My guess is that the user ran python -m pip install --upgrade pip with their system Python, which had an ancient enough pip that didn’t recognize python-requires, or the requirement was otherwise ignored. But that’s only a guess.

2 Likes

Further, this would install Spyder from the OS package manager, which is not
generally recommended as these versions can be very out of date.

@CAM-Gerlach : Does Spyder self-upgrade (or remind the user to do so) to ensure
security updates are applied when the software is run outside the OS-managed
package?

Yes; Spyder checks for updates every time it starts, and if one is available, prompts the user to upgrade. The procedure varies depending on the install method (standalone installers, conda, pip, WinPython, MacPorts, distro, source, etc), but the officially supported methods (standalone, conda, pip and source) are always kept up to date with the latest version as soon as its released, and the former two (which are recommended for non-experts) also automatically upgrade all dependencies as well to the latest supported versions. Despite constant outreach to distro maintainers, there is often substantial latency between upstream and distro releases even for critical bugfixes and some have carried long-obselete, unsupported versions for significant stretches of time, and as Conda in particular is very similar in practice to distro packaging systems, I’m not sure I see any plausible security downside from using it.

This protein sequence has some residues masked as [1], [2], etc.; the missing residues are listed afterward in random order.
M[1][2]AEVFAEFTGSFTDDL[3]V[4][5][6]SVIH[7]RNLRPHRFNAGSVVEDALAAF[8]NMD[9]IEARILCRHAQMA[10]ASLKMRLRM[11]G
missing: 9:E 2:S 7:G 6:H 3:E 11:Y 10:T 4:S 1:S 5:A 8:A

Also, to note, as a development tool written in pure Python with a fairly small unique attack surface, through Spyder’s over a decade of history and over 15 000 Github issues filed (>90% resolved), there have been very few to no security issues that have been reported with Spyder itself (that are not inherent in its designed purpose, i.e. running arbitrary user-specified code). The only one I can recall that was actively reported over the past few years was being theoretically susceptible, along with a wide variety of other Python programs, to a “badTAR” attack, and as the only vector was Python objects serialized via Python’s pickle protocol, which are already inherently required to be trusted as by design they explicitly invoke arbitrary code execution, there is no additional real-world security impact. In practical, the vast majority of security issues are likely to be found in Spyder’s dependencies, which if Spyder is updated via our recommended methods are automatically kept up to date with Spyder itself.